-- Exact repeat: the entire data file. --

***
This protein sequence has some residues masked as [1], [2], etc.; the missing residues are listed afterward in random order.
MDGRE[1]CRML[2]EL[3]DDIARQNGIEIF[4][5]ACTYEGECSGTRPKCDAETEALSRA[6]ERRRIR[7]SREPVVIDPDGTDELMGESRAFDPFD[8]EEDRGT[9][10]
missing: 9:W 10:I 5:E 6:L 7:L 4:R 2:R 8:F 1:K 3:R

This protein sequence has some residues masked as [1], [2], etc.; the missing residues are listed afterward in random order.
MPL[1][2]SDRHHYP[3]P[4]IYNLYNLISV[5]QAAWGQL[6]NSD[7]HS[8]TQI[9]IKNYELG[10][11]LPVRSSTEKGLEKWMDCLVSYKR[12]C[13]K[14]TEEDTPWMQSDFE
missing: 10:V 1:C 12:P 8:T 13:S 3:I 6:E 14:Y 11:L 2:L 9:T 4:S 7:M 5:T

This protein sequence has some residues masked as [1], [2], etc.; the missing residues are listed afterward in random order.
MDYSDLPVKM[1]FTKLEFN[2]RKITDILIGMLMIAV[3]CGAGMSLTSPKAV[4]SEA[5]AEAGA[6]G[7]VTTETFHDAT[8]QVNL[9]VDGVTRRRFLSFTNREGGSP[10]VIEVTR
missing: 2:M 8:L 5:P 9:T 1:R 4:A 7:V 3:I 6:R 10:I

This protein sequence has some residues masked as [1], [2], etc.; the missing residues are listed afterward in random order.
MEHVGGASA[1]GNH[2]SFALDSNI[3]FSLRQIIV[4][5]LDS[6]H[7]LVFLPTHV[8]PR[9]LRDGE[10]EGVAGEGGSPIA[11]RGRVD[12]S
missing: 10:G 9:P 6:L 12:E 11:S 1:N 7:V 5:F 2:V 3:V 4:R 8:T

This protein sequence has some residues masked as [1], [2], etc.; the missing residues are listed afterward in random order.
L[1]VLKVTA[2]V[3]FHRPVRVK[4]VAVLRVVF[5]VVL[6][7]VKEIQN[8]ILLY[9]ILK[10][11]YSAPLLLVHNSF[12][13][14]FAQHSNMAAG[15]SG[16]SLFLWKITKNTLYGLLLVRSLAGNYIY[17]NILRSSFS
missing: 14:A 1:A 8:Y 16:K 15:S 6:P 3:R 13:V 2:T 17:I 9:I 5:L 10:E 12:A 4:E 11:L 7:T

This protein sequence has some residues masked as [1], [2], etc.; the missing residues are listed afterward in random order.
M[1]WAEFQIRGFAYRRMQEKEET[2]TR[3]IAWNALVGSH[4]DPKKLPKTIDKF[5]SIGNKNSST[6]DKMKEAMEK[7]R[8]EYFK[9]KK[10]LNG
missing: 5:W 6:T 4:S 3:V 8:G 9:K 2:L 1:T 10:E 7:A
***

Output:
This protein sequence has some residues masked as [1], [2], etc.; the missing residues are listed afterward in random order.
MDGRE[1]CRML[2]EL[3]DDIARQNGIEIF[4][5]ACTYEGECSGTRPKCDAETEALSRA[6]ERRRIR[7]SREPVVIDPDGTDELMGESRAFDPFD[8]EEDRGT[9][10]
missing: 9:W 10:I 5:E 6:L 7:L 4:R 2:R 8:F 1:K 3:R

This protein sequence has some residues masked as [1], [2], etc.; the missing residues are listed afterward in random order.
MPL[1][2]SDRHHYP[3]P[4]IYNLYNLISV[5]QAAWGQL[6]NSD[7]HS[8]TQI[9]IKNYELG[10][11]LPVRSSTEKGLEKWMDCLVSYKR[12]C[13]K[14]TEEDTPWMQSDFE
missing: 10:V 1:C 12:P 8:T 13:S 3:I 6:E 14:Y 11:L 2:L 9:T 4:S 7:M 5:T

This protein sequence has some residues masked as [1], [2], etc.; the missing residues are listed afterward in random order.
MDYSDLPVKM[1]FTKLEFN[2]RKITDILIGMLMIAV[3]CGAGMSLTSPKAV[4]SEA[5]AEAGA[6]G[7]VTTETFHDAT[8]QVNL[9]VDGVTRRRFLSFTNREGGSP[10]VIEVTR
missing: 2:M 8:L 5:P 9:T 1:R 4:A 7:V 3:I 6:R 10:I

This protein sequence has some residues masked as [1], [2], etc.; the missing residues are listed afterward in random order.
MEHVGGASA[1]GNH[2]SFALDSNI[3]FSLRQIIV[4][5]LDS[6]H[7]LVFLPTHV[8]PR[9]LRDGE[10]EGVAGEGGSPIA[11]RGRVD[12]S
missing: 10:G 9:P 6:L 12:E 11:S 1:N 7:V 5:F 2:V 3:V 4:R 8:T

This protein sequence has some residues masked as [1], [2], etc.; the missing residues are listed afterward in random order.
L[1]VLKVTA[2]V[3]FHRPVRVK[4]VAVLRVVF[5]VVL[6][7]VKEIQN[8]ILLY[9]ILK[10][11]YSAPLLLVHNSF[12][13][14]FAQHSNMAAG[15]SG[16]SLFLWKITKNTLYGLLLVRSLAGNYIY[17]NILRSSFS
missing: 14:A 1:A 8:Y 16:K 15:S 6:P 3:R 13:V 2:T 17:I 9:I 5:L 10:E 12:A 4:E 11:L 7:T

This protein sequence has some residues masked as [1], [2], etc.; the missing residues are listed afterward in random order.
M[1]WAEFQIRGFAYRRMQEKEET[2]TR[3]IAWNALVGSH[4]DPKKLPKTIDKF[5]SIGNKNSST[6]DKMKEAMEK[7]R[8]EYFK[9]KK[10]LNG
missing: 5:W 6:T 4:S 3:V 8:G 9:K 2:L 1:T 10:E 7:A